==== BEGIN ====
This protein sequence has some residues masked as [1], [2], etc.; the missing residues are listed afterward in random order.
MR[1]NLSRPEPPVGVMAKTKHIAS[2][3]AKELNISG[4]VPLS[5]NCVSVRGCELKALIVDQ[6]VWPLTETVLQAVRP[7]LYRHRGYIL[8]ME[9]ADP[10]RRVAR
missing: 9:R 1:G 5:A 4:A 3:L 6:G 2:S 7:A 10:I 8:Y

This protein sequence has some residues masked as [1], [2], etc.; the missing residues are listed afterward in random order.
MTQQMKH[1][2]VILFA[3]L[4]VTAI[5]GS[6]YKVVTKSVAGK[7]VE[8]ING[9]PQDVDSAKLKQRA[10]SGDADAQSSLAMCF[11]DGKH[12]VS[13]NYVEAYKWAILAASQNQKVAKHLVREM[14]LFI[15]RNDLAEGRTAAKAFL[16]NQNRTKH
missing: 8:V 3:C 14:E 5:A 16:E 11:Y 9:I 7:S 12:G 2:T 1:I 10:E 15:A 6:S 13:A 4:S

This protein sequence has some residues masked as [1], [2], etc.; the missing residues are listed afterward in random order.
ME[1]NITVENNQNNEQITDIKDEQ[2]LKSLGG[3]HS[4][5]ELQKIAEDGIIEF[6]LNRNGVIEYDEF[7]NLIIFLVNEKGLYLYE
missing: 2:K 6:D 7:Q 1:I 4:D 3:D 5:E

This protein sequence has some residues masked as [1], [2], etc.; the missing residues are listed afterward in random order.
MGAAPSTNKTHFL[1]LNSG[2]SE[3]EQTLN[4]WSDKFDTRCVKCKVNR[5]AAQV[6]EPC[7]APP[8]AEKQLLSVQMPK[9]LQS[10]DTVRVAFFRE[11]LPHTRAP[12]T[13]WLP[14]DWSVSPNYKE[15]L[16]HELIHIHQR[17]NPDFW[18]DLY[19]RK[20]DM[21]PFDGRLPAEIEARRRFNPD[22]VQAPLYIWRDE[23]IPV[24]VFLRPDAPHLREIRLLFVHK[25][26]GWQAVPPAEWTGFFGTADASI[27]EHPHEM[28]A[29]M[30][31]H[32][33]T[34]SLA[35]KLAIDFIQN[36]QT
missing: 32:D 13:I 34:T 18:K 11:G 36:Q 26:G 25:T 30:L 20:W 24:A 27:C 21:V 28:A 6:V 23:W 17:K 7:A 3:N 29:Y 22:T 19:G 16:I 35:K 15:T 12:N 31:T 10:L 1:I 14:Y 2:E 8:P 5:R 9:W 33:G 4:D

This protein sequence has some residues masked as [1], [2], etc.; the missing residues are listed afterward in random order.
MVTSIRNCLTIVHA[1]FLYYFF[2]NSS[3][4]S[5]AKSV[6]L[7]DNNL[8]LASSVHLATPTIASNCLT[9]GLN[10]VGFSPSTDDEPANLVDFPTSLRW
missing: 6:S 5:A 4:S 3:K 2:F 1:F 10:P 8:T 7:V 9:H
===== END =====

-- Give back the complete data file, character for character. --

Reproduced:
This protein sequence has some residues masked as [1], [2], etc.; the missing residues are listed afterward in random order.
MR[1]NLSRPEPPVGVMAKTKHIAS[2][3]AKELNISG[4]VPLS[5]NCVSVRGCELKALIVDQ[6]VWPLTETVLQAVRP[7]LYRHRGYIL[8]ME[9]ADP[10]RRVAR
missing: 9:R 1:G 5:A 4:A 3:L 6:G 2:S 7:A 10:I 8:Y

This protein sequence has some residues masked as [1], [2], etc.; the missing residues are listed afterward in random order.
MTQQMKH[1][2]VILFA[3]L[4]VTAI[5]GS[6]YKVVTKSVAGK[7]VE[8]ING[9]PQDVDSAKLKQRA[10]SGDADAQSSLAMCF[11]DGKH[12]VS[13]NYVEAYKWAILAASQNQKVAKHLVREM[14]LFI[15]RNDLAEGRTAAKAFL[16]NQNRTKH
missing: 8:V 3:C 14:E 5:A 16:E 11:Y 9:I 7:S 12:G 2:T 1:I 10:E 15:A 6:S 13:A 4:S

This protein sequence has some residues masked as [1], [2], etc.; the missing residues are listed afterward in random order.
ME[1]NITVENNQNNEQITDIKDEQ[2]LKSLGG[3]HS[4][5]ELQKIAEDGIIEF[6]LNRNGVIEYDEF[7]NLIIFLVNEKGLYLYE
missing: 2:K 6:D 7:Q 1:I 4:D 3:D 5:E

This protein sequence has some residues masked as [1], [2], etc.; the missing residues are listed afterward in random order.
MGAAPSTNKTHFL[1]LNSG[2]SE[3]EQTLN[4]WSDKFDTRCVKCKVNR[5]AAQV[6]EPC[7]APP[8]AEKQLLSVQMPK[9]LQS[10]DTVRVAFFRE[11]LPHTRAP[12]T[13]WLP[14]DWSVSPNYKE[15]L[16]HELIHIHQR[17]NPDFW[18]DLY[19]RK[20]DM[21]PFDGRLPAEIEARRRFNPD[22]VQAPLYIWRDE[23]IPV[24]VFLRPDAPHLREIRLLFVHK[25][26]GWQAVPPAEWTGFFGTADASI[27]EHPHEM[28]A[29]M[30][31]H[32][33]T[34]SLA[35]KLAIDFIQN[36]QT
missing: 32:D 13:I 34:T 18:K 11:G 36:Q 26:G 25:T 30:L 20:W 24:A 27:C 21:V 28:A 6:V 23:W 17:K 7:A 3:N 29:Y 22:T 19:G 16:I 35:K 15:T 12:N 31:T 10:L 1:I 14:Y 2:E 8:P 5:R 9:W 33:G 4:D

This protein sequence has some residues masked as [1], [2], etc.; the missing residues are listed afterward in random order.
MVTSIRNCLTIVHA[1]FLYYFF[2]NSS[3][4]S[5]AKSV[6]L[7]DNNL[8]LASSVHLATPTIASNCLT[9]GLN[10]VGFSPSTDDEPANLVDFPTSLRW
missing: 6:S 5:A 4:S 3:K 2:F 1:F 10:P 8:T 7:V 9:H